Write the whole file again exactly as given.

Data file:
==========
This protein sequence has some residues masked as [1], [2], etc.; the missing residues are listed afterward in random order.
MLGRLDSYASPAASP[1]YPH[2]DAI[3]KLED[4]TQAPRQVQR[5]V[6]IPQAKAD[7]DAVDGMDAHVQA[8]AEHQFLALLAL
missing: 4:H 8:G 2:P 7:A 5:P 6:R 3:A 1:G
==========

This protein sequence has some residues masked as [1], [2], etc.; the missing residues are listed afterward in random order.
MLGRLDSYASPAASP[1]YPH[2]DAI[3]KLED[4]TQAPRQVQR[5]V[6]IPQAKAD[7]DAVDGMDAHVQA[8]AEHQFLALLAL
missing: 4:H 8:G 2:P 7:A 5:P 6:R 3:A 1:G